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Draft Report Card (cont.)

Posted: Tuesday April 26, 2005 12:27PM; Updated: Wednesday April 27, 2005 3:35PM
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A two-time All-American, the 5-10 Clayton holds virtually every receiving record in Oklahoma's record book.

RAVENS -- They wanted a quality tackle. They might have gotten one on their second pick in the second round, Adam Terry. While they were waiting for him to come walking into their parlor, they picked up a very classy receiver Mark Clayton, and added a pick that warmed my sentimental old heart, DE Dan Cody. A super-intense guy ... too intense, some scouts said. Ripe for emotional burnout. Nonsense, said the Ravens. Let's let him do his burning in our uniform.

DOLPHINS -- While I had my mock draft jumping through all kinds of hoops, setting up a trade so that Miami could get Rodgers, the QB, I neglected one factor. The club just wasn't thrilled by him. But Ronnie Brown is the class runner of this draft. DE Matt Roth was a projected first rounder whom the Dolphins got in the second. LB Channing Crowder was projected to round No. 2 and Miami got him a round lower. So the Dolphins' modest little six-pick of a draft turned into a magnum of Champagne.

B+/A- (Conditional)

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BROWNS -- OK, Braylon Edwards was the best wideout on the board. It's a nice pick for them. And Brodney Pool is, arguably, the best free safety, and it's a bullseye in round two. But the third-round guy, QB Charlie Frye could really put them over the top. Trent Dilfer is a sturdy old pro, but is he really their future? They say Frye is accurate. Very heady. It's gonna take a while, but if, eventually, he becomes the man, then this will be evaluated as a very solid draft. Thus, the "conditional" notation up on top.


CHARGERS -- They wanted the good outside rusher, Shawne Merriman, and they got him. They figured a decent wideout would be waiting for them on their second pick of the first round, but -- hello there -- the steroid-type substance (I keep forgetting the name of whatever it was he got nailed for) that cost DT Luis Castillo a spot in mid-first round also dropped him into the Chargers' lap, and they weren't afraid to take a chance. Then they got a huge, 6-4 1/2, 229-pound wideout, Vincent Jackson, lower down, and spee ... uh, no, I promised not to say it ... and the exciting little RB Darren Sproles, a round later. I read this as a reincarnation of ex-Chargers Mikhael Ricks, who didn't really work out, and Lionel (Little Train) James, who hit it big.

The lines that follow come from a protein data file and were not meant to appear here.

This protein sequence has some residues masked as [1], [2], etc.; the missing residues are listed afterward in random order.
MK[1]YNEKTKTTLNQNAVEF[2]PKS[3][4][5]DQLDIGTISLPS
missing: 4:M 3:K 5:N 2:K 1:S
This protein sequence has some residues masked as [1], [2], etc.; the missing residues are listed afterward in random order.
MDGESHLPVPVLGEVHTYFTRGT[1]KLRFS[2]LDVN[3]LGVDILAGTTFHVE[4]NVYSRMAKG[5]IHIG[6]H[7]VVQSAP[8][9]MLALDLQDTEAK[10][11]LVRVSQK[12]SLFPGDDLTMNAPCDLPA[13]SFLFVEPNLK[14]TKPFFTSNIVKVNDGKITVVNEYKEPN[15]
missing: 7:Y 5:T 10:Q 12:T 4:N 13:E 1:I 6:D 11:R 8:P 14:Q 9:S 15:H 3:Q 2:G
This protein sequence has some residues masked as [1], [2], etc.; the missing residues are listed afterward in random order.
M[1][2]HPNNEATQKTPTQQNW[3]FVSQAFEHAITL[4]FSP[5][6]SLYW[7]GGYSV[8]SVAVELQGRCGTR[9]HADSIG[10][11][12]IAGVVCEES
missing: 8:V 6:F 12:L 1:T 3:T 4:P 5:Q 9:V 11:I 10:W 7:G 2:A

CARDINALS -- Remember the Vikings' terrific and highly productive little runner, Darren Nelson? That's how I see the Cards' second-round choice, J.J. Arrington. A little dynamo who averaged seven yards a pop while leading the country in rushing yards last year. Why all the concentration on the second round? Because everyone figured the club would fill its need for a runner in the first round, but instead the Cards got Antrel Rolle, one of the top two corners in the draft, and picked up their runner anyway.

49ers -- Nobody can complain about the way they styled the top of their draft. First they get the QB they want (Alex Smith), and then build the cast around him on their next three picks -- and a good cast it is: two solid linemen, David Baas and Adam Snyder; and a runner, Frank Gore, who's a gamble, coming back from an injury, but has a big upside.


TITANS -- The war in the sky dominated their draft, which is logical after they lost both starting corners and two of their top four wideouts. It's the gnat attack ... little guys flying all over their draft board, three wideouts, two corners and a free safety. That's what I like, logically addressing a problem, just as the Cowboys did. Adam (Pac Man) Jones ranked as the draft's best corner, and I think the Titans found a good guy in fourth-round WR Roydell Williams, one of the Senior Bowl stickouts.

PANTHERS -- An intriguing draft. Thomas Davis, a 230-pound safety converted to LB , at the top. Eric Shelton, the 247-pound RB, in round No. 2. Farther down, QB Stefan LeFors, a courageous chap who grew up in a family plagued by deafness, is a precision passer who completed 73.7 percent last year and threw only three picks. But the guy who really intrigues me and I'd most like to interview is fifth-round center Geoff Hangartner. Unless I saw a typo, he scored 47 out of 50 on his Wonderlic, the NFL's IQ test. I haven't seen that high a scorer since the Yalie QB Brian Dowling in the late 1960s. Dowling was the character upon whom the comic strip Doonesbury is based. Yet Hangartner comes into the league with a record that includes a suspension from spring practice, 24 hours of community service and enrollment in an alcohol awareness program. My first question to him would be, "Shouldn't you know better?"

RAIDERS -- A capsule of more than 40 years of Raiders philosophy -- breathtaking speed (corners Fabian Washington and Stanford Routt, both in the high 4.2s, at the top of the draft); big arm (long range but erratic QB Andrew Walter); some kind of violation (DT Anttaj Hawthorne, marijuana at the Combine). Some gambles there, sure, but in their heyday the Raiders never chose the safe route.

BUCCANEERS -- I have to admit, I'm seduced by sheer weight of numbers (12 picks) here. There isn't much to dislike. Cadillac Williams is one of the big-three runners. The next five picks on the board are all people you've heard of, from major programs. Oddly enough, not one of them is a D-lineman, and that position used to be the heart of the old Bucs teams.